steam reforming
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Fuel ◽  
2022 ◽  
Vol 312 ◽  
pp. 122910
Enara Fernandez ◽  
Laura Santamaria ◽  
Maite Artetxe ◽  
Maider Amutio ◽  
Aitor Arregi ◽  

2022 ◽  
Vol 429 ◽  
pp. 132286
Weiqin Lu ◽  
Rongjun Zhang ◽  
Sam Toan ◽  
Ran Xu ◽  
Feiyi Zhou ◽  

2022 ◽  
Vol 226 ◽  
pp. 107077
Siqian Zhang ◽  
Wanpeng Hu ◽  
Xiaan Xiang ◽  
Haiyang Xu ◽  
Zhangfeng Shen ◽  

2022 ◽  
Vol 3 ◽  
Riccardo Balzarotti ◽  
Matteo Ambrosetti ◽  
Alessandra Beretta ◽  
Gianpiero Groppi ◽  
Enrico Tronconi

Structured catalysts are strong candidates for the intensification of non-adiabatic gas-solid catalytic processes thanks to their superior heat and mass transfer properties combined with low pressure drops. In the past two decades, different types of substrates have been proposed, including honeycomb monoliths, open-cell foams and, more recently, periodic open cellular structures produced by additive manufacturing methods. Among others, thermally conductive metallic cellular substrates have been extensively tested in heat-transfer limited exo- or endo-thermic processes in tubular reactors, demonstrating significant potential for process intensification. The catalytic activation of these geometries is critical: on one hand, these structures can be washcoated with a thin layer of catalytic active phase, but the resulting catalyst inventory is limited. More recently, an alternative approach has been proposed, which relies on packing the cavities of the metallic matrix with catalyst pellets. In this paper, an up-to-date overview of the aforementioned topics will be provided. After a brief introduction concerning the concept of structured catalysts based on highly conductive supports, specific attention will be devoted to the most recent advances in their manufacturing and in their catalytic activation. Finally, the application to the methane steam reforming process will be presented as a relevant case study of process intensification. The results from a comparison of three different reactor layouts (i.e. conventional packed bed, washcoated copper foams and packed copper foams) will highlight the benefits for the overall reformer performance resulting from the adoption of highly conductive structured internals.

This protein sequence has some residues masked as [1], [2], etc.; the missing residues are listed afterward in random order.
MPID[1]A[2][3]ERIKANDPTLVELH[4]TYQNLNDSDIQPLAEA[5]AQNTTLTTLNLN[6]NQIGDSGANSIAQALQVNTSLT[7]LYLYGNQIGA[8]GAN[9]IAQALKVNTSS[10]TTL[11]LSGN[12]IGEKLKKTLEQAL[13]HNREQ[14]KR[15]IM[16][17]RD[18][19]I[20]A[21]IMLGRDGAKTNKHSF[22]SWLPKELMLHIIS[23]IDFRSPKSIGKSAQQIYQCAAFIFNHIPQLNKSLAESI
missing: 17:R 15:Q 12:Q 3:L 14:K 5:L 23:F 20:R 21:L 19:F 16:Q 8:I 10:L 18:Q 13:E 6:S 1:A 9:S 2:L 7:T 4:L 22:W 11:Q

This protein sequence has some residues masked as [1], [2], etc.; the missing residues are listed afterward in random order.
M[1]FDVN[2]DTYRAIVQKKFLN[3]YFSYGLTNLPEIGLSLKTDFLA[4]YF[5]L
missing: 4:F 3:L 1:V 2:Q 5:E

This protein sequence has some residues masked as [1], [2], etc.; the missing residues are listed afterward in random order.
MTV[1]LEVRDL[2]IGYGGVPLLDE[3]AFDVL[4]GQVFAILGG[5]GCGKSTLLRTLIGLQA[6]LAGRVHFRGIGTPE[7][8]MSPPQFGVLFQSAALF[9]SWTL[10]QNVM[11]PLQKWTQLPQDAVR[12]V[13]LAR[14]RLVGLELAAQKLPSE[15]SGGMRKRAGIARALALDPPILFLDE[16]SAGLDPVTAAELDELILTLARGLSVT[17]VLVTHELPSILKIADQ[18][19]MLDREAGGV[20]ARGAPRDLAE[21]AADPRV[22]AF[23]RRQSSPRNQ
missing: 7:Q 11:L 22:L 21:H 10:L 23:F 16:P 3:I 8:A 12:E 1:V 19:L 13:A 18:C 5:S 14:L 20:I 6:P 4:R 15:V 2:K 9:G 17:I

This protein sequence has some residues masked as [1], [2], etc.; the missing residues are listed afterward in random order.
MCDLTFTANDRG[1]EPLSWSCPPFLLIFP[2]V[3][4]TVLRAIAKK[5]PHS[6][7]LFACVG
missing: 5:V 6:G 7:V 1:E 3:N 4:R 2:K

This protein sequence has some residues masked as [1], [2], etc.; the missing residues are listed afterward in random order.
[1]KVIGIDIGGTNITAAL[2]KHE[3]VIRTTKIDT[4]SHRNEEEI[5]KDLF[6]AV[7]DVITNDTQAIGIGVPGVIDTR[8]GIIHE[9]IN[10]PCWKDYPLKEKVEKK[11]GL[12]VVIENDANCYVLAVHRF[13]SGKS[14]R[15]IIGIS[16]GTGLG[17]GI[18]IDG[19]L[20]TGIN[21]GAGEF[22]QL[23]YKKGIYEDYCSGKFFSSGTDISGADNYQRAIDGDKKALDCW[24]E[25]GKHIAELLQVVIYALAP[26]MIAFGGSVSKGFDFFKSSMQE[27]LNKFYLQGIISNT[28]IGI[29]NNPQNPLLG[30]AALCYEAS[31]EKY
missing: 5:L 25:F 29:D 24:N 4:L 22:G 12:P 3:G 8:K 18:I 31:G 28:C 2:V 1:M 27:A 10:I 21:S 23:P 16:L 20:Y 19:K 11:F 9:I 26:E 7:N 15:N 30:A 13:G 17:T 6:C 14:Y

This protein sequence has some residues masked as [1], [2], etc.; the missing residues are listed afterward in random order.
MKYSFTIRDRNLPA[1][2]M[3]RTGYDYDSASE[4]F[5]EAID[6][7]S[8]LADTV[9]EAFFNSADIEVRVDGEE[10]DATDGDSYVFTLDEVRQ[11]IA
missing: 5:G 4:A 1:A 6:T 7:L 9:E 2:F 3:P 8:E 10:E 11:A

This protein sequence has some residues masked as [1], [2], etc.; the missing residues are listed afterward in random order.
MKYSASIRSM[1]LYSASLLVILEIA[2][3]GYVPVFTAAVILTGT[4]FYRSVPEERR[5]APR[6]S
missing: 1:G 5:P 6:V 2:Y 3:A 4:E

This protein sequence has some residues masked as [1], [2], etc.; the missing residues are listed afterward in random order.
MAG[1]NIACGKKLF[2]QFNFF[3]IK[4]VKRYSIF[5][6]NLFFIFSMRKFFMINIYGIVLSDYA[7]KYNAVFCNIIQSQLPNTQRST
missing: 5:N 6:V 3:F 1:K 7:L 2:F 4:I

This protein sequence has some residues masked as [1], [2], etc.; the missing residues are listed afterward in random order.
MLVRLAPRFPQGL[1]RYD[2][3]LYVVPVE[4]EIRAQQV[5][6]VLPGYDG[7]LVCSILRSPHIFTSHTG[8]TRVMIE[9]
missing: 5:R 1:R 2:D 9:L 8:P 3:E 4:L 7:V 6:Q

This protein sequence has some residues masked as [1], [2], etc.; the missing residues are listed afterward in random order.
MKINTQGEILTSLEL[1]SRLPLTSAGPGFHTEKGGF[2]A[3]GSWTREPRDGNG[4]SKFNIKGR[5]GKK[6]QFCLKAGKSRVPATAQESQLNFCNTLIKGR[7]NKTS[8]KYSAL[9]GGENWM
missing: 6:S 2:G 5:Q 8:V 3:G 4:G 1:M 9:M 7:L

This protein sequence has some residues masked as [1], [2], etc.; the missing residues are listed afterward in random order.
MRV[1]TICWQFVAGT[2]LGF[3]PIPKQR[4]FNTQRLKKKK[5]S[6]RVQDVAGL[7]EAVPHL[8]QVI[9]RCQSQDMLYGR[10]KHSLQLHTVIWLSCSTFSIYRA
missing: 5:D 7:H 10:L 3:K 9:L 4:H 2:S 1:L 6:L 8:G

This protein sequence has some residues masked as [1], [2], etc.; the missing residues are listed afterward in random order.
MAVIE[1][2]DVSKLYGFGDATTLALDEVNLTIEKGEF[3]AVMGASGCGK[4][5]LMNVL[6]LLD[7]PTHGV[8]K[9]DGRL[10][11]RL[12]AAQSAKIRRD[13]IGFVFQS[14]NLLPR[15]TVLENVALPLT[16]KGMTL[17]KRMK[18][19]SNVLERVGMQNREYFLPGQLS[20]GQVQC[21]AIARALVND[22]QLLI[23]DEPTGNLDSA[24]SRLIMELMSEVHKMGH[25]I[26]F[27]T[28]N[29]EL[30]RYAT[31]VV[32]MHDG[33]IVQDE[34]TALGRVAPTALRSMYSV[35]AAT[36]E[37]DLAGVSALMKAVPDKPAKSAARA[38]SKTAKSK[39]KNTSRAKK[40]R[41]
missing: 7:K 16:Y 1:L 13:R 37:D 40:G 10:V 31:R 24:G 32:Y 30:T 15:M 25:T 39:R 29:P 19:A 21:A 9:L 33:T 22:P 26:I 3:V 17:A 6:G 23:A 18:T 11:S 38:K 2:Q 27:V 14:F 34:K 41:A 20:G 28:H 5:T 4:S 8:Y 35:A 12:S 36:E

Energies ◽  
2022 ◽  
Vol 15 (2) ◽  
pp. 608
Lukasz Szablowski ◽  
Olaf Dybinski ◽  
Arkadiusz Szczesniak ◽  
Jaroslaw Milewski

The paper presents a mathematical model of a molten carbonate fuel cell with a catalyst in the anode channel. The modeled system is fueled by methane. The system includes a model of the steam reforming process occurring in the anode channel of the MCFC fuel cell and the model of the cell itself. A reduced order model was used to describe the operation of the molten carbonate fuel cell, whereas a kinetic model describes the methane steam reforming. The calculations of the reforming were done in Aspen HYSYS software. Four values of the steam-to-carbon ratio (2.0, 2.5, 3.0, and 3.5) were used to analyze the performance of the reforming process. In the first phase, the reaction kinetics model was based on data from the literature.

Peiran Zhao ◽  
Abbas Tamadon ◽  
Dirk Pons

CONTEXT– Energy is widely involved in human activity and corresponding emissions of SOX, NOX and CO2 from energy generation processes affect global climate change. Clean fuels are desired by society because of their reduced greenhouse gas emissions. Hydrogen is once such candidate fuel. Much hydrogen is produced from fossil fuel, with biomass being an alternative process. OBJECTIVE– The project compared the environmental impact of hydrogen production by natural gas steam reforming vs. biomass gasification. METHOD–Environmental impact was calculated from the input and output data from life cycle inventory analysis. The impact assessment was focused on greenhouse gas emission, acidification, and eutrophication. Models of the two processes were developed and analysed in OpenLCA. The agribalyse database was used to connect inventory flow data to environmental impacts. FINDINGS– For all three metrics, biomass gasification had lower impacts than natural gas steam reforming, sometimes by large margins. For biomass gasification the silica sand production contributes most to all three impact categories, whereas for natural gas steam reforming it is the LPG extraction.

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